The 18-nation meeting will bring Washington and Beijing into contact a day after Premier Li Qiang warned major powers must manage their differences to avoid a “new Cold War”, ahead of the G20 summit in New Delhi this week where Chinese President Xi Jinping will be absent.
Interactions between the officials from the world’s top two economies will be closely watched as they seek to control tensions that risk flaring anew over issues ranging from Taiwan to ties with Moscow and the competition for influence in the Pacific.
“To keep differences under control, what is essential now is to oppose picking sides, to oppose bloc confrontation and to oppose a new Cold War,” Li told regional leaders on Tuesday.
Harris held her own talks with Southeast Asian leaders on “the importance of upholding international law in the South China Sea”, according to a statement from her office, the disputed waterway where Chinese claims have angered several Southeast Asian nations.
Thursday’s summit will be the first time top US and Russian officials have sat around the same table in almost two months, after US and European officials condemned Lavrov at a July ministerial meeting over Russia’s invasion of Ukraine.
It comes as US Secretary of State Antony Blinken announced $1 billion in new assistance to Ukraine in a surprise visit to Kyiv on Wednesday.
Indian Prime Minister Narendra Modi, Japanese PM Fumio Kishida, South Korean President Yoon Suk Yeol, Canada’s Justin Trudeau and Australian PM Anthony Albanese will attend the summit, as well as leaders from the Association of Southeast Asian Nations (ASEAN).
G20 host Modi addressed ASEAN leaders on Thursday morning, telling them it is essential to “build a post-Covid rules-based world order” and make collective efforts to ensure a “free and open Indo-Pacific”, using another term for the Asia-Pacific region.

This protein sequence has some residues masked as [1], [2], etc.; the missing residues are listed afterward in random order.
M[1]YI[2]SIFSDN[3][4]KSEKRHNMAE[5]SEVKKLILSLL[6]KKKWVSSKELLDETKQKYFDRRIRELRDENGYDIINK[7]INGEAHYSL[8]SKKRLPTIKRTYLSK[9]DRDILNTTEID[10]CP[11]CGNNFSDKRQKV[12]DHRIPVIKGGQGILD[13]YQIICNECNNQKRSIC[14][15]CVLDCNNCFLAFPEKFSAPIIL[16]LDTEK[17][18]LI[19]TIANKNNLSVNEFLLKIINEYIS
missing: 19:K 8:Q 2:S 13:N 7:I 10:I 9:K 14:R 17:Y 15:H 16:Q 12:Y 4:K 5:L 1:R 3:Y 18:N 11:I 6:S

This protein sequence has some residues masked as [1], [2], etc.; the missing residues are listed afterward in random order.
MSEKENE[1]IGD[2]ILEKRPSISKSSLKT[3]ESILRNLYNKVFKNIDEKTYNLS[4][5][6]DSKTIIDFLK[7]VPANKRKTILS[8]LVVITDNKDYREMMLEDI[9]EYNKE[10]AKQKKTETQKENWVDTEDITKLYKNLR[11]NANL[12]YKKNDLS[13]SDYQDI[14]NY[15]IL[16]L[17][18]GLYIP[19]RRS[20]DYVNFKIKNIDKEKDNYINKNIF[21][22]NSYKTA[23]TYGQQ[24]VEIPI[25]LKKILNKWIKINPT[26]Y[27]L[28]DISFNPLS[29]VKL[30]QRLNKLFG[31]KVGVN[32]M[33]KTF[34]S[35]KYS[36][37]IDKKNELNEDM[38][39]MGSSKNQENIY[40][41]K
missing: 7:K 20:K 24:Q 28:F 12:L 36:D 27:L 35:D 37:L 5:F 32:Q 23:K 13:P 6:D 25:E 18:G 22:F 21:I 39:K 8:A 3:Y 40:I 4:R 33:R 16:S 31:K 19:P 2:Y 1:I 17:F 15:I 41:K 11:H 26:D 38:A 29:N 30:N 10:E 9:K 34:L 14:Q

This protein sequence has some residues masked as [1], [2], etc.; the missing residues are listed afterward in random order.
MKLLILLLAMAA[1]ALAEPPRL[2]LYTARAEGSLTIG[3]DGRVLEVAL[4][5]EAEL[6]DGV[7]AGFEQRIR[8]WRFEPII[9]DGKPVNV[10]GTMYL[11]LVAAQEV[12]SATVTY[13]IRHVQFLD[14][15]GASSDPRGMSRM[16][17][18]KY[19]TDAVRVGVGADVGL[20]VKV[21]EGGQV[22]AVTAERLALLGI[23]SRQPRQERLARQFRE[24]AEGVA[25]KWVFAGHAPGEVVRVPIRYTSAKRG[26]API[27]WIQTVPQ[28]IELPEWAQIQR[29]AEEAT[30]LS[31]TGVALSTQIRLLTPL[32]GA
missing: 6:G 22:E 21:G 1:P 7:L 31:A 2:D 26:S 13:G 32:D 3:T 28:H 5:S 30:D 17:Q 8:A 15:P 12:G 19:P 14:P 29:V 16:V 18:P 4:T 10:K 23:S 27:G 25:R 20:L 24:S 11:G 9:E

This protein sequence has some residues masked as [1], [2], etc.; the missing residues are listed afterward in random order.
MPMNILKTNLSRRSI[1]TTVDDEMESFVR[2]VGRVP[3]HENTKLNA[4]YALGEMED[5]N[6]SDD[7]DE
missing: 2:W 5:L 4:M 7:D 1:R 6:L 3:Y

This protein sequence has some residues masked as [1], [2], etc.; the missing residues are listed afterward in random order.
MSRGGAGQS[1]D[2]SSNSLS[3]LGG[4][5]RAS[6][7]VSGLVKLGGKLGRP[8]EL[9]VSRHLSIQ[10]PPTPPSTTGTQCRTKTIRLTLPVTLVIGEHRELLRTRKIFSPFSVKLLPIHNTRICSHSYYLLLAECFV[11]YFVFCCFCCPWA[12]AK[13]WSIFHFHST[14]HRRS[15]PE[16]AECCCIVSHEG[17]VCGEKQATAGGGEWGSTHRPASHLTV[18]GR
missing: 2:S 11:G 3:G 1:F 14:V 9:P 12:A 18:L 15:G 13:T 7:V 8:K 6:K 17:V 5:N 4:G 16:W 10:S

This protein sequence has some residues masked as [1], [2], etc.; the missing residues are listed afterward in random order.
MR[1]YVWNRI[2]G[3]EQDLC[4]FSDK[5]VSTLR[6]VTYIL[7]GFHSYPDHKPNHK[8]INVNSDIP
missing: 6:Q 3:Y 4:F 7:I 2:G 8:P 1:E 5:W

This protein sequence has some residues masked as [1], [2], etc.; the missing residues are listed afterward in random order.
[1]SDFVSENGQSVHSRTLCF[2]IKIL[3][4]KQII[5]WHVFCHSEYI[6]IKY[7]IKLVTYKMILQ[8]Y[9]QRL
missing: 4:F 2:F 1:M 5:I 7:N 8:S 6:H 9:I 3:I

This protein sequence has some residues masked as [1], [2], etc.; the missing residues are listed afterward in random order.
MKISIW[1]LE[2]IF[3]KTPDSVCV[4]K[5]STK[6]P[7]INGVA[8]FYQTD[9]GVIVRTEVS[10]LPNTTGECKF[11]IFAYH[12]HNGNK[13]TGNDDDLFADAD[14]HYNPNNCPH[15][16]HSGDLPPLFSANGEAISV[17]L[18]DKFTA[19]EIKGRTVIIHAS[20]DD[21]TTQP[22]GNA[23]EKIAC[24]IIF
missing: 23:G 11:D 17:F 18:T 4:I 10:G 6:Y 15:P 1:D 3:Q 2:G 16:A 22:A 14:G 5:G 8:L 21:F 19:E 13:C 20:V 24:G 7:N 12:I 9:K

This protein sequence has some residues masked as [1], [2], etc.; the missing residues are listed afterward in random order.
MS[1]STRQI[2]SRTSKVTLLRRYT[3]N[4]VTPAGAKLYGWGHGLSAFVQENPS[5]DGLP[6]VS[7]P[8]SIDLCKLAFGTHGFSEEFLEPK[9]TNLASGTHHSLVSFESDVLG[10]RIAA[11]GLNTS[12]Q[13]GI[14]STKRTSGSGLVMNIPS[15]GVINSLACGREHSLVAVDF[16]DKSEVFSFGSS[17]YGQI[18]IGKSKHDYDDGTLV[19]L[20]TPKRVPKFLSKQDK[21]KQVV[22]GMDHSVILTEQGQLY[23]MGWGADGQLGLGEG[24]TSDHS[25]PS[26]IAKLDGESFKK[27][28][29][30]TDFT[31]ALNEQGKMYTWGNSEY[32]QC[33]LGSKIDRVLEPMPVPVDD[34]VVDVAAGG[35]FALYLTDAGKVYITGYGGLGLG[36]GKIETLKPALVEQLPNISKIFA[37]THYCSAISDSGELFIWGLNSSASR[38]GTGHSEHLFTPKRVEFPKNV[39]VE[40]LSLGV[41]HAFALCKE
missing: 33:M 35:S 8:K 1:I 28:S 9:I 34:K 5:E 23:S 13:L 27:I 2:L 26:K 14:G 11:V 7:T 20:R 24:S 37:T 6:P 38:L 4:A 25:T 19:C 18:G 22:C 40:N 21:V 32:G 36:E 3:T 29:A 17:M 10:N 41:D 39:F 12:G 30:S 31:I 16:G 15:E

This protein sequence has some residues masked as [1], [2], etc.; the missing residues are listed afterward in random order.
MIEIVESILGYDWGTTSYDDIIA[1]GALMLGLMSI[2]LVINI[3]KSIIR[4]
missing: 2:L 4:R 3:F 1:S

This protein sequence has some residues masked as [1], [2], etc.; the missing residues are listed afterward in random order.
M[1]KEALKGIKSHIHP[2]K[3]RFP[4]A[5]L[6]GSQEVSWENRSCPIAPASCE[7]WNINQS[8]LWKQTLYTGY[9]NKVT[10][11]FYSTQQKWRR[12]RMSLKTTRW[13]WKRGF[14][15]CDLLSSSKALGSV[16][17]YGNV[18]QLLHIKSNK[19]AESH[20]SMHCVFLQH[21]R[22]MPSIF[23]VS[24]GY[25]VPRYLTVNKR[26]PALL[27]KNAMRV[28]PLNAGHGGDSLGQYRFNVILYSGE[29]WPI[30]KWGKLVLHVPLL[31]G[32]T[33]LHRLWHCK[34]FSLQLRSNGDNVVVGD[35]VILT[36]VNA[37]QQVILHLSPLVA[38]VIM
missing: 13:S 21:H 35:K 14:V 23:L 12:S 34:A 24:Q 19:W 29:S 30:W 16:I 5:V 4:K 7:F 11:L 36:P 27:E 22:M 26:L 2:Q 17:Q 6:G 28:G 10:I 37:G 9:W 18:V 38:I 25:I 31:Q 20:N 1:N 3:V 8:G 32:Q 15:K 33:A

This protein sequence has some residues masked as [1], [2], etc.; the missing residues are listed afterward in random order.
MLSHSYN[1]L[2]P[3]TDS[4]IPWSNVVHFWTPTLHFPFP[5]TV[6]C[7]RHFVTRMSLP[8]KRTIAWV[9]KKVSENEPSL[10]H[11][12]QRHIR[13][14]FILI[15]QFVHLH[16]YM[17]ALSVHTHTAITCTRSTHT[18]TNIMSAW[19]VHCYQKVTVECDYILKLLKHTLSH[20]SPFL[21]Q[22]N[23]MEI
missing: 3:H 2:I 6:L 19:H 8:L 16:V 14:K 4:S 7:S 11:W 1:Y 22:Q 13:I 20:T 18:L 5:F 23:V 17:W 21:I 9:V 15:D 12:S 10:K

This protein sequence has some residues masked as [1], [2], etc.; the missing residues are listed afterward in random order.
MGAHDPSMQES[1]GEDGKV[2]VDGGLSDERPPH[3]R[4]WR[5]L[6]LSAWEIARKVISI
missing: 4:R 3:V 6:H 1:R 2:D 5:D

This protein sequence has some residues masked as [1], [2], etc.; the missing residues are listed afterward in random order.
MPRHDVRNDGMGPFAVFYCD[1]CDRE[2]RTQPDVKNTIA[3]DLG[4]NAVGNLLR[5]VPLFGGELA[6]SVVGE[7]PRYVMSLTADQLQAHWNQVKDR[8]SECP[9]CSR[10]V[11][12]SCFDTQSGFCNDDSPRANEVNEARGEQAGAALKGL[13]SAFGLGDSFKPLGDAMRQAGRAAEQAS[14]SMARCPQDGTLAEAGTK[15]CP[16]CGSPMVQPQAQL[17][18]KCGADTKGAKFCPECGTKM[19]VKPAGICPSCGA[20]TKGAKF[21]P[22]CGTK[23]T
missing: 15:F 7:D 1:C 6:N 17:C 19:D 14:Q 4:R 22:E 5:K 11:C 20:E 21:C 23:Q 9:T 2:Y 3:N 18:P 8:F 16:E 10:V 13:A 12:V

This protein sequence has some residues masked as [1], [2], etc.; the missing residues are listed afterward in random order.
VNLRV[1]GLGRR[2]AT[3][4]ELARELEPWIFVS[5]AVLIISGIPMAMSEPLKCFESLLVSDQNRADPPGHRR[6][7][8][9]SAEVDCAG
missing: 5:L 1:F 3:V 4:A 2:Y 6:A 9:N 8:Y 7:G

Thursday’s talks come several months after Blinken travelled to Beijing, the first visit by the top US diplomat in nearly five years, where he met Xi as well as former foreign minister Qin Gang.
The meeting was not expected to be a fiery affair despite the differences between the major powers, according to a Southeast Asian diplomat who will attend.
“They will state their positions, these meetings are not tense. Especially at the leaders’ level where some degree of decorum will be observed.”
The group will issue a negotiated joint statement after the summit.
While the gathering can bring major players together, its ability to help resolve a range of regional and global disputes is limited, experts say.
“It’s a sign of the ASEAN convening power but lately we can say that the East Asia summit is broken. It has been turned into a forum for talking points,” said Aaron Connelly, senior fellow at Singapore-based think tank IISS.
While Thursday’s meeting will be more geopolitical in scope, big powers used earlier talks in Jakarta to shore up alliances and lobby the Southeast Asian bloc.
Li travelled on a Chinese-funded high-speed train project between the capital Jakarta and the Javan city of Bandung with a senior Indonesian minister on Wednesday.
Harris held separate meetings with Indonesian President Joko Widodo and Philippine President Ferdinand Marcos Jr — both ASEAN members — on the sidelines of the summit.
“The Vice President reaffirmed the United States’ ironclad alliance commitment to the Philippines, and highlighted the role the US-Philippines alliance plays in ensuring a free, open and prosperous Indo-Pacific,” her office said in a statement.
South Korea’s Yoon reportedly pushed for the bloc to counter North Korea’s nuclear threats, calling for any military cooperation with the country to stop.
United Nations Secretary-General Antonio Guterres will also give an address on the sidelines of the summit later on Thursday.
ASEAN members are holding bilateral meetings with India, Australia and the UN on Thursday.